Monday, March 19, 2018

To MIRA with a painted Fan (London, 1750); To KITTY with a painted Fan (Poughkeepsie, 1788)

The Gentleman's Magazine, Volume 20 - March 1750
In the late 1700's the Poughkeepsie Journal occasionally printed contributions of poetry and prose signed "R," some of which have been ascribed by descendants to local surveyor and judge Henry Livingston, Jr. Here's an otherwise uncredited poem forwarded by "R." under the title "To KITTY with a painted Fan," and published in the Poughkeepsie Journal on November 11, 1788. In the Poughkeepsie Journal, "R." describes himself as "the Editor" (rather than author) of the poem and does not say who wrote it. The same poem had appeared over the signature of "J. G." more than thirty years before, in the March 1750 number of The Gentleman's Magazine. The prose intro and body of the poem are essentially the same in both versions. The only significant revision made by "R." the Poughkeepsie "Editor" was to change the name of the addressee from "Mira" to "Kitty."

"To Mira" was reprinted under its original title in The Lady's Preceptor (London, 1792), compiled by "Mr. Cresswick."

· Tue, Nov 11, 1788 – Page 4 · Poughkeepsie Journal (Poughkeepsie, New York) ·
Related posts:

Saturday, March 10, 2018

Verse Paraphrase of the Dutch Hymn to Saint Nicholas, 1810

This is "the first American Santa Claus poem," as Charles W. Jones called it in his much-quoted 1954 essay on the Knickerbocker Santa Claus. Professor Jones found the unattributed lines in the New York Spectator for December 15, 1810, but the poem had appeared a few days earlier in the New York Commercial Advertiser for December 12, 1810. It was also reprinted in the New York Evening Post on December 14, 1810, concluding the elaborate account of the Festival of St. Nicholas as celebrated that year by the New-York Historical Society. Found in the New York Newspaper Archives at Genealogy Bank:

New York Commercial Advertiser - December 12, 1810


Oh good holy man! whom we Sancte Claus name,
The Nursery forever your praise shall proclaim:
The day of your joyful revisit returns,
When each little bosom with gratitude burns,
For the gifts which at night you so kindly impart
To the girls of your love, and the boys of your heart.
Oh! come with your panniers and pockets well stow'd,
Our stockings shall help you to lighten your load,
As close by the fire-side gaily they swing,
While delighted we dream of the presents you bring.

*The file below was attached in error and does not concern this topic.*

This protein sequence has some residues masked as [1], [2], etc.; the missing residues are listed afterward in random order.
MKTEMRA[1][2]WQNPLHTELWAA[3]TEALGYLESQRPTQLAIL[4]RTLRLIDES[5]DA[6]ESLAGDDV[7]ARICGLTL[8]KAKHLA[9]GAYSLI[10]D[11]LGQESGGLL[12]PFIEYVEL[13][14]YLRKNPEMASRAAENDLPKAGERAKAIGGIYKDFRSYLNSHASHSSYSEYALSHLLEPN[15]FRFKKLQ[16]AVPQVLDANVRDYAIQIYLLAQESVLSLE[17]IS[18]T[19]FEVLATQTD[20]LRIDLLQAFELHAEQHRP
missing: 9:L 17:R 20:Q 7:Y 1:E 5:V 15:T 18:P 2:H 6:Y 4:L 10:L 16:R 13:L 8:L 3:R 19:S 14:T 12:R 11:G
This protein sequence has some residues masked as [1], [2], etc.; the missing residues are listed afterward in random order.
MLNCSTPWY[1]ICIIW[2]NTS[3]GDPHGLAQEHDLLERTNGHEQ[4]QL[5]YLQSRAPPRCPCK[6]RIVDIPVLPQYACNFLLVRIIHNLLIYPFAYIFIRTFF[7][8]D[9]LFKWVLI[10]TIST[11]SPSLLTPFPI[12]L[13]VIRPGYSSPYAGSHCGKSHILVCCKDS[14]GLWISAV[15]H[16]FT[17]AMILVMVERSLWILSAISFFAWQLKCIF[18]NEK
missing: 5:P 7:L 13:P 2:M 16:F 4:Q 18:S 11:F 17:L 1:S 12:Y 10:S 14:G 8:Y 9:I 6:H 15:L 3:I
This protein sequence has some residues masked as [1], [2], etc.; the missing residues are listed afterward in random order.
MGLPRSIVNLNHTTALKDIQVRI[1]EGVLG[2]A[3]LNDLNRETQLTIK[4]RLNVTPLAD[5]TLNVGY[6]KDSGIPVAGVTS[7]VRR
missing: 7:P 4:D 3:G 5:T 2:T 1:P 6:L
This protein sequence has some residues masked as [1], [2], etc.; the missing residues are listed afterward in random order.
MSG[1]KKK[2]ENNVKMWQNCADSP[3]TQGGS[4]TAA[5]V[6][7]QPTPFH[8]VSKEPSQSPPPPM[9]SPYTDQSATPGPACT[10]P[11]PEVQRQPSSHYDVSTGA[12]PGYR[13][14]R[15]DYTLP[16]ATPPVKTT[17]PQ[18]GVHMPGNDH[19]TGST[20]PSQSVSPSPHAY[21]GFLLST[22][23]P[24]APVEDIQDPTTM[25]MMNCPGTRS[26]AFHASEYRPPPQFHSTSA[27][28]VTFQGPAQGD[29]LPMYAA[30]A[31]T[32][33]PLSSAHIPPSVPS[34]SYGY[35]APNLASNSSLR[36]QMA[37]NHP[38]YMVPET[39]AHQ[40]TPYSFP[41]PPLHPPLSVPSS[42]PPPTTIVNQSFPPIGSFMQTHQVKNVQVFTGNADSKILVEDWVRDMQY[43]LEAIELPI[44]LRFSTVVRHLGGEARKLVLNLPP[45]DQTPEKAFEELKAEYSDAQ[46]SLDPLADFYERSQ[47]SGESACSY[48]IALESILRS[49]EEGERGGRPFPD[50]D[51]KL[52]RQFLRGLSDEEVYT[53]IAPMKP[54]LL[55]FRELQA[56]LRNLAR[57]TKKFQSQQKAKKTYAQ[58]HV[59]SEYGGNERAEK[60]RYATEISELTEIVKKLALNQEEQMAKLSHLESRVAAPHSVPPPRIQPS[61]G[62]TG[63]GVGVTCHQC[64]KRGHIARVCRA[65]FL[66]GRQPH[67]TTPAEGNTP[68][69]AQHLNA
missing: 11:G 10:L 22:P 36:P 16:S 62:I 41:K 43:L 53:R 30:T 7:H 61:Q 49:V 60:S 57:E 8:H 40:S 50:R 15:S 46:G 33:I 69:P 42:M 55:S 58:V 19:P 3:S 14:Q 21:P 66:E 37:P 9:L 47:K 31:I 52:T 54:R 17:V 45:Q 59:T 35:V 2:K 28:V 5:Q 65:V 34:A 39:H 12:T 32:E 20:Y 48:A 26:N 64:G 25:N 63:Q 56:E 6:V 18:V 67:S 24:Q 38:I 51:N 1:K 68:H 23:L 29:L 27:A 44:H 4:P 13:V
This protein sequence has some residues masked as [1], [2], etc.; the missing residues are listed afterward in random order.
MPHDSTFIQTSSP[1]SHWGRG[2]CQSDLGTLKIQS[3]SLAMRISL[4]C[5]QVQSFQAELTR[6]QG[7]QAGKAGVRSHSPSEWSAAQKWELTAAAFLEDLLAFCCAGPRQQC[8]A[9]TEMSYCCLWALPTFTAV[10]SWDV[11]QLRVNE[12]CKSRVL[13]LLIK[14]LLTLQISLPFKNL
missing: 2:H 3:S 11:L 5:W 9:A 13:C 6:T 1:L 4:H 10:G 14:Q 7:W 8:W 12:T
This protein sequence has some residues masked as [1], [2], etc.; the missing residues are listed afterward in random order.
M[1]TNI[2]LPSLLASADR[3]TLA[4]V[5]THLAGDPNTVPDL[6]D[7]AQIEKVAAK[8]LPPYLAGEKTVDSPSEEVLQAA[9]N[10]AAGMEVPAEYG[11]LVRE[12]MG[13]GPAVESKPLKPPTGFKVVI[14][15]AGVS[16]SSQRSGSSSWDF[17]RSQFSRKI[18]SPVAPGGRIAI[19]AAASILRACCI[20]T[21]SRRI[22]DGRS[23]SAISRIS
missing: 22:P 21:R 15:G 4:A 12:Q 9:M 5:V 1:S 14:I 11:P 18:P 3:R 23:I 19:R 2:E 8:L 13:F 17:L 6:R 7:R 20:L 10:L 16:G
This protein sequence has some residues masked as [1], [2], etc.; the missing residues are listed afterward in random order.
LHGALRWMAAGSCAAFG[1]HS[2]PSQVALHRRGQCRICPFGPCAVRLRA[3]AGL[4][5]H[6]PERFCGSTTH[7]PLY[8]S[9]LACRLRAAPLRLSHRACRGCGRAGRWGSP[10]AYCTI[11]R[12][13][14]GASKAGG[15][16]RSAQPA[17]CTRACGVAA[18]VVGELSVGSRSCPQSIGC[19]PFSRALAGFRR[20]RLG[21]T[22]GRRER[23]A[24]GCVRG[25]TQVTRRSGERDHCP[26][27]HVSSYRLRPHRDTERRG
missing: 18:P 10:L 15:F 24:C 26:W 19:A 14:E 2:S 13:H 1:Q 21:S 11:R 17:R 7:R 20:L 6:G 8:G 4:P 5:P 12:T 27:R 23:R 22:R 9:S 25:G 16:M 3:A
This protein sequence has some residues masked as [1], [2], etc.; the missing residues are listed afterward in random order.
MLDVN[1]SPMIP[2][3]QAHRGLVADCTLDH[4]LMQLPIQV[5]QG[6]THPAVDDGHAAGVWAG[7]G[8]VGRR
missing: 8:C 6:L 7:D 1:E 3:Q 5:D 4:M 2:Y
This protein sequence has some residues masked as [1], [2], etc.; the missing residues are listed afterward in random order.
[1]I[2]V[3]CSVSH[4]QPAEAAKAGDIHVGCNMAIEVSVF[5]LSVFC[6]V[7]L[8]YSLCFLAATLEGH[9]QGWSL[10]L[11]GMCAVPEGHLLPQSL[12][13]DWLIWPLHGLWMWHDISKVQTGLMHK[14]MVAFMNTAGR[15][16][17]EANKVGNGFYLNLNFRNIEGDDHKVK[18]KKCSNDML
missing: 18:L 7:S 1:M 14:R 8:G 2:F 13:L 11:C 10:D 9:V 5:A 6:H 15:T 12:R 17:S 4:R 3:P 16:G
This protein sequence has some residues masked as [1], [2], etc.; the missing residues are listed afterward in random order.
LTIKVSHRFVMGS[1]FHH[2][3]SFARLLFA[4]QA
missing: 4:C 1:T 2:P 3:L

Oh! bring the bright Orange so juicy and sweet,
Bring Almonds and Raisins to heighten the treat;
Rich Waffles and Dough-Nuts must not be forgot,
Nor Crullers and Oley-Cooks fresh from the pot.
But of all these fine presents your Saintship can find,
Oh! leave not the famous big Cookies! behind.
Or if in your hurry one thing you mislay,
Let that be the Rod—and ah! keep it away.
Then holy Saint Nicholas! all the long year,
Our books we will love, and our parents revere;
From naughty behaviour we'll always refrain,
In hopes that you'll come and reward us again.
The original "Dutch Hymn" was printed by John Pintard in the 1810 broadside for members of the New-York Historical Society, below the illustration of St. Nicholas by Alexander Anderson

St Nicholas by John Pintard (1810)

Saturday, March 3, 2018

Gansevoort in 1829, reading John Franklin

In 1829 and 1830, Herman and his older brother Gansevoort Melville attended the Grammar School of Columbia College. As mentioned in an earlier post on the Grammar School, John P. Runden published two fine articles on the Columbia school in Melville Society Extracts:
  • "Columbia Grammar School: An Overlooked Year in the Lives of Gansevoort and Herman Melville" in Melville Society Extracts 46 (May 1981): 1-3; and 
The text of this 1829 letter from Gansevoort Melvill (as then spelled) to his mother Maria appears in Runden's 1981 article. I saw the original document last year in the Gansevoort-Lansing collection at NYPL in the same folder with the 1826 letter about Mrs. Palmer's tea party. My motive for giving the later letter again here is to highlight the new book Gansevoort was reading when he wrote it: Narrative of a Second Expedition to the Shores of the Polar Sea (London: John Murray, 1828) by John Franklin and John Richardson.
May 23d 1828 [1829] New York
Dear Mother
We received Uncle's letter yesterday afternoon. I am very much pleased with the Grammar School, it is divided into four room's. Mr. Ogilby's room which comprehend's the first and second classes the first class is going to college next October it consists of twenty five boys. Mr. Underdonk has the charge of the third and fourth classes I belong to the former. The Mathematical department is under the care of Mr Mac Gorman the English under that of Mr Belden who formerly taught in the second room in the High School. I only recited five lesson's in the first part of the Latin Reader and having gone ahead of the boys in my class who to tell the truth were only three I was promoted into the third class. The book that I had bought was so little injured that Mr Lockwood took it back. Mr Underdonk, my instructor, told me that if I would call at his room in Broadway, he would with pleasure explain to me any part of my lesson. I think this was extremely kind in him. I was very happy to hear that Augusta's health is improving and I hope that when she return's her former vivacity will return with her. This morning Herman went to Hoboken in high spirits and returned about four o'clock. I am now reading Franklin's second journey to the Polar sea. We all unite in love to Grandmamma, Aunt Mary and cousins. We all send a kiss to yourself and Augusta.

Your affectionate Son,
Gansevoort Melvill.
 --Gansevoort Melvill to Maria Melvill, 23 May [1829]. Gansevoort-Lansing collection, Manuscripts and Archives Division, The New York Public Library.